On This Date in Sports January 5, 1964: A Shit Bowl for Losers

In collaboration with the Sportsecyclopedia.com


The Green Bay Packers defeat the Cleveland Browns 40-23 in the Bert Bell Benefit Bowl in Miami. The game played a week after the NFL Championship Game and week before the Pro-Bowl at the Orange Bowl featured the NFL’s second-place teams playing to raise money for the NFL pension fund. Packers Coach Vince Lombardi was less than enthused calling it a Shit Bowl for losers.

With the arrival of the rival AFL in 1960, the NFL looked to increase its exposure. Rather than expand the playoffs, they created a consolation game for the second place teams in the Eastern and Western Conference. The game played at the Miami Orange Bowl was nicknamed the Playoff Bowl but was officially named the Bert Bell Benefit Bowl. Bell had served as NFL Commissioner from 1946-1959. He had founded the Philadelphia Eagles and was once part owner of the Pittsburgh Steelers. Bell had helped the league, during its surge in popularity in the 1950s until suffering a fatal heart attack while attending a game involving the Eagles and Steelers at Franklin Field.

Nobody detested the Playoff Bowl more than Green Bay Packers coach Vince Lombardi, who after finishing with an 11-2-1 record finished a half game behind the Chicago Bears in their quest to win the Western Conference for the fourth straight season in 1963. After winning two straight titles, playing for third place felt like an insult for the Packers legendary coach. The Cleveland Browns meanwhile under first-year coach Blanton Collier finished one game back of the New York Giants, with a record of 10-4 as Jim Brown won his sixth NFL rushing title in seven years. Lombardi let his feelings known, calling the game “A Shit Bowl, a losers’ bowl for losers”


A crowd of 54,921 were on hand at the Orange Bowl to see what they hoped would be a battle of the NFL’s top two running backs. However, neither Jim Brown or Jim Taylor were used much as the game took on the feeling of a preseason game. Green Bay jumped out to a 14-0 lead in the first quarter on a pair of touchdown passes by Bart Starr, the first went 18 yards to Ron Kramer the second was a 99-yard play to Tom Moore which Starr tossed from out of his own end zone. This followed a great goal-line stand, denying the Browns an early score. Lou Groza scored Cleveland’s first points with a 35-yard field goal, while Max McGee reeled in Bart Starr’s third touchdown pass going 15 yards to make it 21-3. Before the first half ended, Ernie Green scored for the Browns and Jim Taylor for Green Bay to keep the Packers in front. Moore scored again in the third quarter to extend the Packers lead to 35-10. The lead would eventually reach 38-10 following an eight-yard field goal by Jerry Kramer. The Browns made some noise in the fourth quarter on a pair of Frank Ryan touchdown passes one to Rich Kreitling the other to Bob Crespino. Looking to get closer, Ryan was taken down in the end zone Lioned Aldrich and Urban Henry for the final Packers score at 40-23.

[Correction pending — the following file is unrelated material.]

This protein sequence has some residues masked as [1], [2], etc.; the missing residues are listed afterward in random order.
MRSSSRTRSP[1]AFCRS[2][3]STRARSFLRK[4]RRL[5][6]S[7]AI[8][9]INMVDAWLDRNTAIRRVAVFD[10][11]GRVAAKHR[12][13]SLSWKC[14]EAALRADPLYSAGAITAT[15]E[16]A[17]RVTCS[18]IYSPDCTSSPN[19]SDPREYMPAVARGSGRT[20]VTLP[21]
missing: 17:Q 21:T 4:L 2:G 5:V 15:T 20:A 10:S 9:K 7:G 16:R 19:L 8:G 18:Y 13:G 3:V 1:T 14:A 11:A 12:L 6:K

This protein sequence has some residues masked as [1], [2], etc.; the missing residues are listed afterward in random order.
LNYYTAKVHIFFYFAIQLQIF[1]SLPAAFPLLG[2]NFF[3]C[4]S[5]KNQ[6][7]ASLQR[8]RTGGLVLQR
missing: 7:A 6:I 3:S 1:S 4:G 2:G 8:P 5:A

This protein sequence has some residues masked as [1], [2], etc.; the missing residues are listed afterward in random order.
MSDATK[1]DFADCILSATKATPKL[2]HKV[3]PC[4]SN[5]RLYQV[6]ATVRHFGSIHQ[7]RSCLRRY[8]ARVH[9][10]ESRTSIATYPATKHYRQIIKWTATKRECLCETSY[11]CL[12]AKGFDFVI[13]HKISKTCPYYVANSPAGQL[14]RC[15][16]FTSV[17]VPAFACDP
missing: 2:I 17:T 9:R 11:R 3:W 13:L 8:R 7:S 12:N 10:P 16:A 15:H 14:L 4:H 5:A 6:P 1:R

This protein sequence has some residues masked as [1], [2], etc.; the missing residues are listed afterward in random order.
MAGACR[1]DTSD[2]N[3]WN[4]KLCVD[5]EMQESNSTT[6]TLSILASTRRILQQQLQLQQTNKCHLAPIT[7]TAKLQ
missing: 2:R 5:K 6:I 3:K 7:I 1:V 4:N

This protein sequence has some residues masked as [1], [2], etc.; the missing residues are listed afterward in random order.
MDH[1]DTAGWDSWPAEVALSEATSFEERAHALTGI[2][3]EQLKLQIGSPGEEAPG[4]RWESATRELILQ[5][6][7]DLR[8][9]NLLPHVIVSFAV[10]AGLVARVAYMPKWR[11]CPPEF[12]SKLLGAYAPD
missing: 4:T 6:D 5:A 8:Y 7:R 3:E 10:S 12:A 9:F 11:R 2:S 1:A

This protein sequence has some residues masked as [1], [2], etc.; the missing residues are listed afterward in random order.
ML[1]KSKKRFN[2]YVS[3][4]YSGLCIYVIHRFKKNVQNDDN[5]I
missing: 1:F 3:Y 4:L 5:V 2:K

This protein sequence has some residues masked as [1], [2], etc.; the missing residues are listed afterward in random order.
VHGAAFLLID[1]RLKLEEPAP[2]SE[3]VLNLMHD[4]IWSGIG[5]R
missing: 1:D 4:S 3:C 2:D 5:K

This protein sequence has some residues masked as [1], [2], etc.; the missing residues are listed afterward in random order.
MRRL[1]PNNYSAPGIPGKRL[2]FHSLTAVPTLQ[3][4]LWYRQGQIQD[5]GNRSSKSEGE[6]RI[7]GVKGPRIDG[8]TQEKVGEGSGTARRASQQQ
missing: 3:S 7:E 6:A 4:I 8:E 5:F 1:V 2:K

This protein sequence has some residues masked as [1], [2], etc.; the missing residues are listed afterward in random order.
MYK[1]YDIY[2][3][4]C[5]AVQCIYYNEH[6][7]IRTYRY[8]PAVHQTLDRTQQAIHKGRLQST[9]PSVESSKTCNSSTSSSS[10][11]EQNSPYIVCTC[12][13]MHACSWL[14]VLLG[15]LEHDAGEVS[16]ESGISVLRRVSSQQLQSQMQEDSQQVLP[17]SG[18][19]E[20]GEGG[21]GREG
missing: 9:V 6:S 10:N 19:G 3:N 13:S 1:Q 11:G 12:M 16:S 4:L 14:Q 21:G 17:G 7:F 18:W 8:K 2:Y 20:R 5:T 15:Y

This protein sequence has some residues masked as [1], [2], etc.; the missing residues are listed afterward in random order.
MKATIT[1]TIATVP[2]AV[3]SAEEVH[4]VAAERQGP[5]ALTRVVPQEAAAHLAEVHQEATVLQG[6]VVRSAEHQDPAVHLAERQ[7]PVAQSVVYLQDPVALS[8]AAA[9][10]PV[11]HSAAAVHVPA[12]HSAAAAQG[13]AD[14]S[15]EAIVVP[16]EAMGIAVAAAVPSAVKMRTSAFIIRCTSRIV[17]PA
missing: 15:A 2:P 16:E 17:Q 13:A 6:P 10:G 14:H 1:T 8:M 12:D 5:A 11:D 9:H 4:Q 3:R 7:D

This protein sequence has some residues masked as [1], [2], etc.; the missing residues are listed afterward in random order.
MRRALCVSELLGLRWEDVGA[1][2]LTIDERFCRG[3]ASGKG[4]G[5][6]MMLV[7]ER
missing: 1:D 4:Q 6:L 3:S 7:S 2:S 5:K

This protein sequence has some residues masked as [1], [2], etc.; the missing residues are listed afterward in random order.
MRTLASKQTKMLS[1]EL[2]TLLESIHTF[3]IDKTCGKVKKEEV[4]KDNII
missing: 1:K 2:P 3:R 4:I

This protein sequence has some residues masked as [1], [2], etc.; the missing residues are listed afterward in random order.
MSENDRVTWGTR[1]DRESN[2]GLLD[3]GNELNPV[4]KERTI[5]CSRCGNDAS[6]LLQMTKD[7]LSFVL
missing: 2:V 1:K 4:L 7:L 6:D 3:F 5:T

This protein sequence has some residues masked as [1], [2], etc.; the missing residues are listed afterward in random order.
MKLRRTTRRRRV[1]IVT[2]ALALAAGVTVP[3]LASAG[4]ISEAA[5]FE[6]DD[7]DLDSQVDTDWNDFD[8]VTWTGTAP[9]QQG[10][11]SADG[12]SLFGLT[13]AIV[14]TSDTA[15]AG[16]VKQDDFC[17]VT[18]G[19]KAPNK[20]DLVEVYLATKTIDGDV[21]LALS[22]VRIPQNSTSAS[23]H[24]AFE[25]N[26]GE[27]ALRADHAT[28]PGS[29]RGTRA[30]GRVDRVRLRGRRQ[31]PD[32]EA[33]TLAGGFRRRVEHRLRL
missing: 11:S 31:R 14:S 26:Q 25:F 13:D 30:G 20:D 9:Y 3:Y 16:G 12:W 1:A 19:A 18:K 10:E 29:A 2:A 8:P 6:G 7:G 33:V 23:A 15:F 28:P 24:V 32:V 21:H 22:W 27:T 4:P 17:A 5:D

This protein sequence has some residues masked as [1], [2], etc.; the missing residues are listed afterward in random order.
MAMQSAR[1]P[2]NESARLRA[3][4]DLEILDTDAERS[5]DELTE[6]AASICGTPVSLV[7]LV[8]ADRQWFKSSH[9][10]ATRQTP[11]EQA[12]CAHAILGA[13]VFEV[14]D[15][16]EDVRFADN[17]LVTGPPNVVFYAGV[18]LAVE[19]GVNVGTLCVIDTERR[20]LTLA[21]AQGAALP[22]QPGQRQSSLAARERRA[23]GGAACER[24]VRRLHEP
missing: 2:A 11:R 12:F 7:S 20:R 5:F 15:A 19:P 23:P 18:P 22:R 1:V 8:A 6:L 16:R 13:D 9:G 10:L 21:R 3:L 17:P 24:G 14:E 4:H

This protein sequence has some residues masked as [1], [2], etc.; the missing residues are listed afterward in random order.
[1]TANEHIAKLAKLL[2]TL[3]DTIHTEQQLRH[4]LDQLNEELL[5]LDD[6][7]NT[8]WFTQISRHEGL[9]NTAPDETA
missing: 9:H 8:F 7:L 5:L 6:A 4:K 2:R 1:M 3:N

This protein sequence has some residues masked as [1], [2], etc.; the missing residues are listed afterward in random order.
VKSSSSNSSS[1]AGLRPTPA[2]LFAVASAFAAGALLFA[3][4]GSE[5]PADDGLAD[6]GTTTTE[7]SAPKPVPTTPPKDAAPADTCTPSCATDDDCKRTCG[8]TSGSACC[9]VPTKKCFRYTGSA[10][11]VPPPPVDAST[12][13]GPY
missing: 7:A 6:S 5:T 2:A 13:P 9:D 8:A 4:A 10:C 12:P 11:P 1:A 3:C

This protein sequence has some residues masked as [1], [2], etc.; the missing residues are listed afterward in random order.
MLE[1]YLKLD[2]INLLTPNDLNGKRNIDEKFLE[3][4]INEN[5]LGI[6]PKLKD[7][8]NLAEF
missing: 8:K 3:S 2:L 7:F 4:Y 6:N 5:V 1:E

The Packers would return to the Playoff Bowl in 1965, losing to the St. Louis Cardinals 24-17. After that one Vince Lombardi went on a rant, calling the game “A hiky-dink football game, held in a hinky-dink town, with hinky-dink players.” Lombardi and the Packers hatred for the game became their motivation over the next three years and helped them win the first two Super Bowls. Including the second one in that same hinky-dink town.

Overall the Bert Bell Benefit Bowl was played for ten seasons throughout the decade of the Sixties. When the Super Bowl began, the game would be played in the off week between the championship games and the Super Bowl, though it remained a matchup of NFL runner-ups. All ten games were played at the Orange Bowl and was discontinued following the 1970 merger. One player Roger Brown had the misfortune of playing in the game five times, three with the Lions and twice with the Rams.



January 7, 1961: Detroit Lions 17 Cleveland Browns 16


January 6, 1962: Detroit Lions 38 Philadelphia Eagles 10


January 6, 1963: Detroit Lions 17 Pittsburgh Steelers 10


January 5, 1964: Green Bay Packers 40 Cleveland Browns 23


January 3, 1965: St. Louis Cardinals 24 Green Bay Packers 17


January 9, 1966: Baltimore Colts 35 Dallas Cowboys 3


January 8, 1967: Baltimore Colts 20 Philadelphia Eagles 14


January 7, 1968: Los Angeles Rams 30 Cleveland Browns 6


January 5, 1969 Dallas Cowboys 17 Minnesota Vikings 13


January 3, 1970: Los Angeles Rams 31 Dallas Cowboys 0